Saturday, April 24, 2021

WDIV examines climate change in Michigan for Earth Week

For the end of Earth Week, I'm sharing a series of clips from Click On Detroit/WDIV about climate change in Michigan. The local NBC affiliate and I begin with a general overview, Climate Challenge -- Science: Reconstructing the past.

This segment reinforces a point I've been making for years, most recently in Carbon dioxide at levels not seen for 3.6 million years despite economic slowdown from pandemic — greenhouse gases are rising dramatically because of human activity and climate consequences are not only coming, they're here. Follow over the jump to see the clips about those.

WDIV continued by examining rising temperatures and sea levels in Climate Challenge Week: Global effects of change in air composition.

This Earth Week, we're addressing common global warming questions each day.
In addition to rising air and sea temperatures, WDIV Meteorologist Paul Gross pointed out the seemingly paradoxical cooling of the ocean near Greenland. That's a consequence Al Gore described in An Inconvenient Truth 15 years ago, which I ask my students to summarize. I explained the answer in Hot (not): a cold blast from the past and repeated in Massive crater discovered under Greenland for Apophis Day 2019.
In the movie, the idea is that the release of meltwater from a large glacial lake diluted the Gulf Stream, causing the water to become less dense and unable to sink to the bottom of the ocean off Greenland, jamming up the global thermohaline circulation and sending the planet back into an ice age for another thousand years. An analogous melt of water from the Greenland icecap, which is beginning to happen, would do much the same thing, slowing ocean circulation and cooling Europe. Both of those are indeed taking place.
Seven years later, the melting of Greenland's icecap and the cooling of the nearby ocean stand out on a map of ocean temperatures.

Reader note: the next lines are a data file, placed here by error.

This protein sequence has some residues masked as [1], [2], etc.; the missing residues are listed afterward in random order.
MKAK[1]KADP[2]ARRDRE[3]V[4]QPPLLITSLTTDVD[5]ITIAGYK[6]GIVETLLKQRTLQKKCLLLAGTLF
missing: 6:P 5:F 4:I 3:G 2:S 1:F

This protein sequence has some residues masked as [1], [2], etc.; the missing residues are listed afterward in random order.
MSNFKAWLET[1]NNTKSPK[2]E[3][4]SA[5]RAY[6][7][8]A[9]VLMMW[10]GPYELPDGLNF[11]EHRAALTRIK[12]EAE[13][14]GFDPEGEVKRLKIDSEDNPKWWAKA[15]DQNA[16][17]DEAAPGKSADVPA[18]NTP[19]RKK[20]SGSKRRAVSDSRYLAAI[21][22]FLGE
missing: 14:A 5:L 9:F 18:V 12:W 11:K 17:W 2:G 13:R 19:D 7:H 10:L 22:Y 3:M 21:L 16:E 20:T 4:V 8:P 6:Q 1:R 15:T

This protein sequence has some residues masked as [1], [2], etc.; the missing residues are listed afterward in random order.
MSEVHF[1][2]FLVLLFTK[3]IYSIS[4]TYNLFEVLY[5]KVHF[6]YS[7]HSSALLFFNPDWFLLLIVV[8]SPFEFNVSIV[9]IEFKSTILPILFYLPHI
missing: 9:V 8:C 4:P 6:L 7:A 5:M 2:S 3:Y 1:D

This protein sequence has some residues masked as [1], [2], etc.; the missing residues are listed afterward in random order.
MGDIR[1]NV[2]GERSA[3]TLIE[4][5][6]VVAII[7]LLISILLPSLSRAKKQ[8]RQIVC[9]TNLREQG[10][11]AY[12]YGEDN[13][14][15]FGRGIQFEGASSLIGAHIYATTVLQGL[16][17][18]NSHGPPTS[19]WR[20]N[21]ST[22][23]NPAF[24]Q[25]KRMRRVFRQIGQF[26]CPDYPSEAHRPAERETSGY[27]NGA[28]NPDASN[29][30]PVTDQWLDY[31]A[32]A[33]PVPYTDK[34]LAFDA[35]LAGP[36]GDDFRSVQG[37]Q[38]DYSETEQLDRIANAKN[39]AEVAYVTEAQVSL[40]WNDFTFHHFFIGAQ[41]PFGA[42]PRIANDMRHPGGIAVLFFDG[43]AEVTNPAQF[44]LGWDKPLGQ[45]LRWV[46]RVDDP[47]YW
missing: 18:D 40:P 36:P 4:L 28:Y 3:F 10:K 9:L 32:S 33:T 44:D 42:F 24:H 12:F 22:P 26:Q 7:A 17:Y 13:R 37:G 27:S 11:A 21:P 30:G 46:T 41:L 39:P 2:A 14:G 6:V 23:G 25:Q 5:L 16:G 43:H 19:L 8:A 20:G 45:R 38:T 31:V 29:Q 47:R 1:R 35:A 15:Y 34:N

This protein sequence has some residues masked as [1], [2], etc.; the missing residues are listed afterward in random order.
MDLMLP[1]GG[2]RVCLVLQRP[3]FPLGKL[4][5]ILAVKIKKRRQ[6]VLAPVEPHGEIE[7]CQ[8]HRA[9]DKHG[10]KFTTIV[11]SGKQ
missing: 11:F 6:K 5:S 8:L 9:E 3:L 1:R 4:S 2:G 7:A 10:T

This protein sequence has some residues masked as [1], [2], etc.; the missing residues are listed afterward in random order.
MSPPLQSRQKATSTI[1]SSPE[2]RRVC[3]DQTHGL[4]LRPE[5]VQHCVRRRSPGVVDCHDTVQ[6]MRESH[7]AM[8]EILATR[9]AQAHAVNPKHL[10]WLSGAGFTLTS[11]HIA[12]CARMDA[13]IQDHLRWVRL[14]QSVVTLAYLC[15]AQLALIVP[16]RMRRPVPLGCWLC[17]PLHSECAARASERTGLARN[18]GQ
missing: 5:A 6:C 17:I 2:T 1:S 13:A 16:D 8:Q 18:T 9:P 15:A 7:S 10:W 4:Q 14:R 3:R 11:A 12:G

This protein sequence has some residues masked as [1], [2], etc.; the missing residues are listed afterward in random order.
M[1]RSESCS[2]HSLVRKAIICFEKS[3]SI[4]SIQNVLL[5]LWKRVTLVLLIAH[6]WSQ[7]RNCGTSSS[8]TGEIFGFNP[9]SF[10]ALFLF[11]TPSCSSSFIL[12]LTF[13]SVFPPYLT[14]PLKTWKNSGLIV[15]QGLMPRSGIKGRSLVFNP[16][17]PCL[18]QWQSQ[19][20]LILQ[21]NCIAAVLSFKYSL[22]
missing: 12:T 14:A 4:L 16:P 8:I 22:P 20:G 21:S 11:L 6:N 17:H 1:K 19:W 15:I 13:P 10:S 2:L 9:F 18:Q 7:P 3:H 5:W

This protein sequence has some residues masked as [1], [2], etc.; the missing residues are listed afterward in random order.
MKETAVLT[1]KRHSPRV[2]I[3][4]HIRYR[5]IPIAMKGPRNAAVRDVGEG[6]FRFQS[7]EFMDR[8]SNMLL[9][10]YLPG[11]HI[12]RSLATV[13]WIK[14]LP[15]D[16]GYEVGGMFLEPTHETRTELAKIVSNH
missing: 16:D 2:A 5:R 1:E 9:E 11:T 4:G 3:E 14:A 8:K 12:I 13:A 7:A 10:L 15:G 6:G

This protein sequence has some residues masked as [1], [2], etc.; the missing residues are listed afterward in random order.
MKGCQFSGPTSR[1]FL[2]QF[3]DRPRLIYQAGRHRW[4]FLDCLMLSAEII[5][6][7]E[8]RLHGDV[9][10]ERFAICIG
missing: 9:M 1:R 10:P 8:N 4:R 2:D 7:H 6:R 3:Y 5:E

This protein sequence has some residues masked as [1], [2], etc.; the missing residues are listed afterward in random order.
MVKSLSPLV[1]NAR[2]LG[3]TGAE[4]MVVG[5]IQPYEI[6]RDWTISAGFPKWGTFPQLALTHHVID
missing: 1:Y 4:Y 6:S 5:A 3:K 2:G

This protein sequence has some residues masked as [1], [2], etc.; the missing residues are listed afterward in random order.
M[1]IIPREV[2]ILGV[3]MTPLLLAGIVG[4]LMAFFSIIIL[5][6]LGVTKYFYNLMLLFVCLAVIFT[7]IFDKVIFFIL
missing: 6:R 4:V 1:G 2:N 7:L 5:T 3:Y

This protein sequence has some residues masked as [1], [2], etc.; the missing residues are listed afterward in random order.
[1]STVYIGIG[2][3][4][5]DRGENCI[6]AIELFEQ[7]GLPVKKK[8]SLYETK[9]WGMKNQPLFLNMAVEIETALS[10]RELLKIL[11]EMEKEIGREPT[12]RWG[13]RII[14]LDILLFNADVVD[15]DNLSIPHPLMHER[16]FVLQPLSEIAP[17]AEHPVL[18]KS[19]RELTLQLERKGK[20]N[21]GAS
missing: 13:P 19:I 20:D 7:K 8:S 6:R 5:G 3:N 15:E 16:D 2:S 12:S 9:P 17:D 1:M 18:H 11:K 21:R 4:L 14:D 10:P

The next day, WDIV asked Climate Challenge Week: Is global warming impacting extreme weather events?

The answer is yes. Because both "An Inconvenient Truth" and "Chasing Ice" concentrate on hurricanes, I ask my students about them, but the data on tornadoes looks just as striking.

Thursday's Climate Challenge Week: Temperature extremes show warming of Detroit's climate served as the first of two updates to the WDIV video I embedded in last year's Climate change has made Michigan warmer and wetter.

Climate Challenge Week: Temperature extremes show warming of Detroit's climate

EDIT: Please note that the graphic in the video above reads "1900" when it is meant to read "1990".
While the imbalance of heat records and cold records appears intuitive, greater snowfalls do not. However, Gross does a good job of explaining this seemingly paradoxical result of climate change, which is one of the first climate trends I noticed here in Michigan.

I finish with Friday's video, Climate change: Detroit region's growing season is getting longer.

A longer growing season in Michigan means a longer seasonal allergy season.
As I concluded Warmest February on record in seven Michigan cities as well as major cities across U.S., "AH-CHOO! Welcome to the 400 ppm world."

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